Townsend, Massachusetts was incorporated as a Town on June 29, 1732 and was named after Viscount Charles Townshend, a British cabinet minister. About 1780, residents and town clerks began to spell Townsend by omitting the "H" and giving it its present orthography.

    The first mill of the town was built in 1733 in "Townsend Harbor." The pond at Townsend Harbor came into existence in 1734 when the dam was built for this mill. The Conant House, Grist Mill and Cooperage are places to visit now, in the Harbor. The Reed House belongs to the Historical Society and a "must" to visit.

    A complete history of the town by Isthmar Sawtelle is in the public library and the office of the Town Clerk. Also, a book called Divinity and Dust, by Richard Smith, published in 1975 tells the story of Townsend's past. A record book of the Vital Records of Townsend was recently published in 1992, Vital Records from 1732 to 1850. Also, A Village Hooped in Steel, about the Fessenden family, written by Richard N. Smith, was printed in 1979 by Nashoba Publication.

     

    West Boylston

    Town of West Boylston website: http://www.westboylston-ma.gov/

    Nestled on the shores of the Wachusett Reservoir and located just north of Worcester, West Boylston is a charming New England town that offers the best features of small-town life with easy access to the high quality cultural assets and employment opportunities offered in Massachusetts. We enjoy a beautiful natural setting with many recreational activities and protected open space. We cherish our historic roots, family-oriented neighborhoods, and small businesses. We are proud of our excellent, high-ranking schools. Welcome to West Boylston.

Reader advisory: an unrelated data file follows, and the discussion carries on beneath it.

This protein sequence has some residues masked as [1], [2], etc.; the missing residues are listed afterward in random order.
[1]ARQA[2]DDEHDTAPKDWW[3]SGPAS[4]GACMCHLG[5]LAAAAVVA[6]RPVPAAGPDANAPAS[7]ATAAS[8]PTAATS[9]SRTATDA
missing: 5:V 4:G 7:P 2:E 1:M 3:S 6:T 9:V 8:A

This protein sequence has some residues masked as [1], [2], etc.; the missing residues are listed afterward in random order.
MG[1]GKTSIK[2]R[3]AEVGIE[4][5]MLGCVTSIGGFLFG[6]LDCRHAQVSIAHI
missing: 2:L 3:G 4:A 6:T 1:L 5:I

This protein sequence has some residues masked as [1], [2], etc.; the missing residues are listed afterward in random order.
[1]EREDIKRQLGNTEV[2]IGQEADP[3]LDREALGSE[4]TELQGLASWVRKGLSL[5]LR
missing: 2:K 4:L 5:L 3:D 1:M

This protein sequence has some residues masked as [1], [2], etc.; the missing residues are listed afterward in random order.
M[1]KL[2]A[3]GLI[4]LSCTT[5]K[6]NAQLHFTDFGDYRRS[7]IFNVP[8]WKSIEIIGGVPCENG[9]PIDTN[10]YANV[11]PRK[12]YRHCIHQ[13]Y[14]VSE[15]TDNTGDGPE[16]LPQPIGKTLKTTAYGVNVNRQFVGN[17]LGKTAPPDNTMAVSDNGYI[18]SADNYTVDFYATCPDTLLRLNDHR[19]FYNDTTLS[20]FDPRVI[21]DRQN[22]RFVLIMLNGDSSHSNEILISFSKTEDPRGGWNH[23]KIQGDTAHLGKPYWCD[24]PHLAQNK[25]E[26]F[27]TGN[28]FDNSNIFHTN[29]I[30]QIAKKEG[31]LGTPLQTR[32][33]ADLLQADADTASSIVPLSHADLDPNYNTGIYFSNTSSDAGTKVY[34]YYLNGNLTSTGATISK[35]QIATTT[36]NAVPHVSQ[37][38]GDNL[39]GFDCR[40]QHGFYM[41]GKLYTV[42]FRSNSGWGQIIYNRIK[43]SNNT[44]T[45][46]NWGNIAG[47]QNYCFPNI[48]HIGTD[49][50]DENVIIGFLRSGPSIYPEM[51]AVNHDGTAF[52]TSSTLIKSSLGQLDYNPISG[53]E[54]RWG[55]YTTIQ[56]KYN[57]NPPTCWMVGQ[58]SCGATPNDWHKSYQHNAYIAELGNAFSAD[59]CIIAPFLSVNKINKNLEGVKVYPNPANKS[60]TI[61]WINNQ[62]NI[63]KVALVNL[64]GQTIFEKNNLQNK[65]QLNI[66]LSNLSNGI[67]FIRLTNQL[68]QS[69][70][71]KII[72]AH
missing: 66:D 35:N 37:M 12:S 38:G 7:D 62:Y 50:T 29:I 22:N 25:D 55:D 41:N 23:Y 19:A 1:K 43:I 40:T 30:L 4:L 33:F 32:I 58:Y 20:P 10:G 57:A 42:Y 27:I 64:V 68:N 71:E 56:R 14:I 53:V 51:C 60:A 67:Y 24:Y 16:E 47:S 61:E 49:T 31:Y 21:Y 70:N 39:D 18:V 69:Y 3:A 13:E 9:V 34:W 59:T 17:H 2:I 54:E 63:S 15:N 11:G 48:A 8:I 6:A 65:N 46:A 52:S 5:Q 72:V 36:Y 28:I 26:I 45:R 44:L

Westford

    Town of Westford website: http://www.westfordma.gov/​

    The Town of Westford was incorporated on September 23, 1729. The Town is located to the west of Lowell and north of Concord almost to the New Hampshire border.

    Amenities

    • 2 town beaches on spring-fed ponds
    • An active recreation department
    • A beautiful, state of the art library
    • An excellent school system
    • The Nashoba Valley Ski Area
    • A very active community center with offerings for all ages

    Every year the Town has an Apple Blossom Festival in May with a parade and the crowning of an apple blossom queen and a Strawberry Festival in June featuring a wonderful craft fair and strawberry shortcake. The Town of Westford truly has something for everyone.

    Physically, Westford is a very beautiful town with rolling hills, lakes, and apple orchards. Originally Westford was noted for its farms and woolen mills, but today is mostly a bedroom community with an emphasis on high tech.